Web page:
Monday, March 2, 2015

Is Patent Discovery Different?

Greg Reilly (Cal. Western School of Law) has posted Linking Patent Reform and Civil Litigation Reform.The article considers whether discovery reform in patent cases should be viewed in a vacuum. The abstract:
Patent reform increasingly focuses on discovery. Discovery is perceived as disproportionately expensive and burdensome in patent cases. Excessive discovery is said to fuel so-called “patent trolls” and impose an unhealthy tax on innovation and competition. These supposedly exceptional problems have led to exceptional patent-only reform proposals, such as delaying most discovery for over a year and reversing the 75-year old allocation of discovery costs.
Treating patent litigation as exceptional has a siloing effect. Patent reform debates ignore parallel debates over general civil litigation reform that raise the same arguments about disproportionately expensive and burdensome discovery and propose their own set of reforms. This Article links patent reform to civil litigation reform, arguing that patent discovery is not exceptional in its costs, supposed effects, or causes. Instead, patent discovery is representative of a subset of discovery-intensive civil cases. The main problem with discovery in patent cases is not abusive tactics of “patent trolls” or inherent technical complexity but rather complex and open-ended remedial doctrines. Doctrinal complexity is not unique to patent litigation.
Pinpointing the source of patent discovery problems also suggests a solution – delaying costly and burdensome remedial discovery until after liability is established. This solution need not be limited to patent cases. Greater use of staged litigation – litigating and resolving some potentially case-dispositive issues before any discovery or other litigation occurs on more discovery-intensive issues – is a potentially valuable tool for reforming general civil litigation. Notably, staged litigation preserves the plaintiff’s access to information and right to a jury trial, overcoming objections to other efforts to reduce civil litigation costs, like Twombly/Iqbal plausibility pleading.
I think the abstract and the paper speak for themselves quite nicely, and comport with my experiences litigating complex cases, both patent and non-patent alike. I do have a few thoughts to add.

I've long argued that litigation costs are one of the primary problems facing the patent system today, and in fact one of the driving forces behind complaints about patent trolls. It's just too expensive to resolve disputes, especially if the value of the patent is not huge. I've had colleagues tell me that you can tell a nuisance case if the settlement is $2 million or less. Well, no wonder people are flocking to this business model; for $2m as a nuisance, who wouldn't want a piece of the action?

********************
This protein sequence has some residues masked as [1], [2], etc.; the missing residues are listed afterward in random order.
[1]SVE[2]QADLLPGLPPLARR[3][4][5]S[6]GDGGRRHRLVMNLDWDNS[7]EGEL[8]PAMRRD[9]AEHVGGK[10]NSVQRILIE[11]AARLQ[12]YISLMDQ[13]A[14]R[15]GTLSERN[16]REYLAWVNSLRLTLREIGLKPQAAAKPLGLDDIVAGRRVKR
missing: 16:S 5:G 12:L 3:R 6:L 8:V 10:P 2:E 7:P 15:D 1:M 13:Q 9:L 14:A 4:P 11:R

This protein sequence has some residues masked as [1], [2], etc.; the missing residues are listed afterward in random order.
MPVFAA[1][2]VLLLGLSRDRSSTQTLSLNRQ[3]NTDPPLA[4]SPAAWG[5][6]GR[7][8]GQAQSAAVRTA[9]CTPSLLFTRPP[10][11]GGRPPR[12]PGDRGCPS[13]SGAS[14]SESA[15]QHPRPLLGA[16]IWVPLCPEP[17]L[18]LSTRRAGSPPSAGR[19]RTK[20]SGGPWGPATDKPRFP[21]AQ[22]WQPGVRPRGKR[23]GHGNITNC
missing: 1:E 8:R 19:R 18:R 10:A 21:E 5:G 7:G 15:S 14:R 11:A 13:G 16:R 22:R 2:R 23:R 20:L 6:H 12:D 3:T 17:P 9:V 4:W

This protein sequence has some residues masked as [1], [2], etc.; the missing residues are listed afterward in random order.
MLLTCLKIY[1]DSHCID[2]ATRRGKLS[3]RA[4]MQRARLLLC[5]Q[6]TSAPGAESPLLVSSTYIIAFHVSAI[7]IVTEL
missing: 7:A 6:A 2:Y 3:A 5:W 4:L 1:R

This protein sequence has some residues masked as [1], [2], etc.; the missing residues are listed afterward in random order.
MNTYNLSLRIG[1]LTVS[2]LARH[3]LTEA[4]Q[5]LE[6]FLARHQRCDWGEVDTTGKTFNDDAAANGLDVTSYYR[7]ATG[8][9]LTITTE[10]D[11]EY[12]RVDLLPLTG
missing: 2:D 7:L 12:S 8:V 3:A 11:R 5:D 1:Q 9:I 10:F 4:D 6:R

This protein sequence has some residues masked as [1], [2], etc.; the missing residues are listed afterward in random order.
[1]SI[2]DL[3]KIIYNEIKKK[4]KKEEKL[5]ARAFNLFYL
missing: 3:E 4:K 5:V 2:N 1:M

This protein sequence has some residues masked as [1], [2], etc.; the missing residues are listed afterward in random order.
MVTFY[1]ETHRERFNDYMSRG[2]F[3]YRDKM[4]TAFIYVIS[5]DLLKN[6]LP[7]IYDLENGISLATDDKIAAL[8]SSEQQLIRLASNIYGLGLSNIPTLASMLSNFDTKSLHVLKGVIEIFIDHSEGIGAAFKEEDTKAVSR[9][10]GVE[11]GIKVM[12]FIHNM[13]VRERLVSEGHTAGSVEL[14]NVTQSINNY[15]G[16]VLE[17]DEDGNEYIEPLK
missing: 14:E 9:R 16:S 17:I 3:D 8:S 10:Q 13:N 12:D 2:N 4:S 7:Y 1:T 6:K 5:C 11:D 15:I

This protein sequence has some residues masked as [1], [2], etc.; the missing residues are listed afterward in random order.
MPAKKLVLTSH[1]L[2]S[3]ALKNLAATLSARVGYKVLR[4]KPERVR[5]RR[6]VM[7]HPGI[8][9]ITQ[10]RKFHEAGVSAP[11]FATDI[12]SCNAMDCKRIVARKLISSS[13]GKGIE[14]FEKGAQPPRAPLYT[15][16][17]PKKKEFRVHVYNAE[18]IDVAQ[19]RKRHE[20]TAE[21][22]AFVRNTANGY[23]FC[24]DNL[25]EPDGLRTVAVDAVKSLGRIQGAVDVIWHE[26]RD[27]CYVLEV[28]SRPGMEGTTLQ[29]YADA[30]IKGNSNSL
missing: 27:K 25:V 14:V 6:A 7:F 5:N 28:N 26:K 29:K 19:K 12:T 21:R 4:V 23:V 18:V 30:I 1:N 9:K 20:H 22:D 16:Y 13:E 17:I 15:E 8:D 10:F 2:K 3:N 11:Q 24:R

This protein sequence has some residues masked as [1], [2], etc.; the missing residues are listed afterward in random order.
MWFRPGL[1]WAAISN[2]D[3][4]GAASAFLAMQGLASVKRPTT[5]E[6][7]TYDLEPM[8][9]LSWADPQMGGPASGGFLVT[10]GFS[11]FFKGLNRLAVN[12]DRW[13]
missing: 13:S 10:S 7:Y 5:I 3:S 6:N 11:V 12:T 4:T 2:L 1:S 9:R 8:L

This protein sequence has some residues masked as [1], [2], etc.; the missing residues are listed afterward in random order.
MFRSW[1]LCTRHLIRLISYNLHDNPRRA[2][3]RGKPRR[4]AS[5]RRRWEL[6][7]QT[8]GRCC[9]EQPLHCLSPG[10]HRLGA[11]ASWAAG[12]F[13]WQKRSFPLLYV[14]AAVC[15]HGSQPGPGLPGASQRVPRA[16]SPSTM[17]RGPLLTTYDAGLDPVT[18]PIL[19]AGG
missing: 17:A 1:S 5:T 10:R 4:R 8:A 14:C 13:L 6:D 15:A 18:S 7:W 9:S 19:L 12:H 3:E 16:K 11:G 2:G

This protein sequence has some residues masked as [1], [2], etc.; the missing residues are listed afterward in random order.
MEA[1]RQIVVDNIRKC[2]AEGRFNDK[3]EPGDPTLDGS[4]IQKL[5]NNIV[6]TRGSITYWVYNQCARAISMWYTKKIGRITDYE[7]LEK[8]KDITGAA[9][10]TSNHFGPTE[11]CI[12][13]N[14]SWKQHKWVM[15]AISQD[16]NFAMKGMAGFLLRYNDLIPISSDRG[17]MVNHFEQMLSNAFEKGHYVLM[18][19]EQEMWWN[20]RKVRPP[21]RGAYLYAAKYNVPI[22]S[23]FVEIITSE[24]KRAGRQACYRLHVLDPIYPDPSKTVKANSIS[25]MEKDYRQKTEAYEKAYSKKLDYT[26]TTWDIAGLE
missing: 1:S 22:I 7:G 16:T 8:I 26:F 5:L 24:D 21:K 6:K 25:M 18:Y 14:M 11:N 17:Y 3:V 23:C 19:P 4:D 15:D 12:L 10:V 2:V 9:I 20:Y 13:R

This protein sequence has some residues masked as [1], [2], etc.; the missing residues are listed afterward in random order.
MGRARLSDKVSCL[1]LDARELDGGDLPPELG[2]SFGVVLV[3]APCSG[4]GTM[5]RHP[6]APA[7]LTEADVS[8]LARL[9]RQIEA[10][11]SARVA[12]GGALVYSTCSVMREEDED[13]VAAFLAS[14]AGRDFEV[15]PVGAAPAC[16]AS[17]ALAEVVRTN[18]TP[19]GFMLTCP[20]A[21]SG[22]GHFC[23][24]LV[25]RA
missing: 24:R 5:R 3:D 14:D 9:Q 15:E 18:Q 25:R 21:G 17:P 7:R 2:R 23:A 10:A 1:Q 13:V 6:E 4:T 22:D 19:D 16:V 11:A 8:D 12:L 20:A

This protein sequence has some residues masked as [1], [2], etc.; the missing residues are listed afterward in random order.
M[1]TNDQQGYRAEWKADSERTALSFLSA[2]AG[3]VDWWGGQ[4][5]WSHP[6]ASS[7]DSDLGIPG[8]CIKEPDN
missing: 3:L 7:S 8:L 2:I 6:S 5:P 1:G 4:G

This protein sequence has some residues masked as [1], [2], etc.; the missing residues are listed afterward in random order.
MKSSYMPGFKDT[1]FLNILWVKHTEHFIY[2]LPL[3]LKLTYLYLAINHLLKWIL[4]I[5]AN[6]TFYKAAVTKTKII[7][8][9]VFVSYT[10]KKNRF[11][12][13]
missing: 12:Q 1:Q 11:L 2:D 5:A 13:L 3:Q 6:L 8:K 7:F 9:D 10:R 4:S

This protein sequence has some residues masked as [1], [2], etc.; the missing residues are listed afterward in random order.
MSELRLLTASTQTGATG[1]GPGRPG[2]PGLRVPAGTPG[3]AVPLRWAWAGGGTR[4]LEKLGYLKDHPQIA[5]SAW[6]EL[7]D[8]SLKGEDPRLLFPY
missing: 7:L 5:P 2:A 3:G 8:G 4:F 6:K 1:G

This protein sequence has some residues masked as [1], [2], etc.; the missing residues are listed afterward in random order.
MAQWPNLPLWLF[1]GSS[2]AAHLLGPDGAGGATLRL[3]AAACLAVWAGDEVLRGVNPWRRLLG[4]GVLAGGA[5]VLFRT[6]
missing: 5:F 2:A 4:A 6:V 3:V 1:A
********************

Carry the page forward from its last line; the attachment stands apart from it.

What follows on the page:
The goal, then, is to figure out ways to litigate disputes about small value patents. I think a system where only the $10 million inventions get to go to court is not a great system. This leads to two thoughts on the discussion in the paper.

First, as Professor Reilly points out, shifting all costs threatens access to justice. There is a reason that many view patent reform as just a subset of broader tort reform - just making it harder for plaintiffs to win. The interesting thing is that many of the people who have no problem shifting burdens to patent plaintiffs would choke on a proposal to do so for, say, products liability or securities fraud. This says a lot about priors on the merits. On the flip side of this, electronic discovery can be very expensive, and plaintiffs (of all kinds) should somehow be forced to shoulder some of that burden to avoid the moral hazard problems of unfettered discovery requests.

Second, the idea of staged discovery makes sense. Much of the costly discovery is related to particular issues, many of which have little to do with the core infringement question: damages, willfulness, inequitable conduct. But there's a downside to limiting discovery - you lose the art of storytelling. This could go both ways, but probably favors the defendant. It's one thing to show a device infringes. It's another thing to have the admission that a device infringes, even if there's no willfulness finding. Consider how powerful the Samsung emails about keeping up with the iPhone were in the Apple v. Samsung trial. Those documents don't come out under new discovery rules, and that changes the story.

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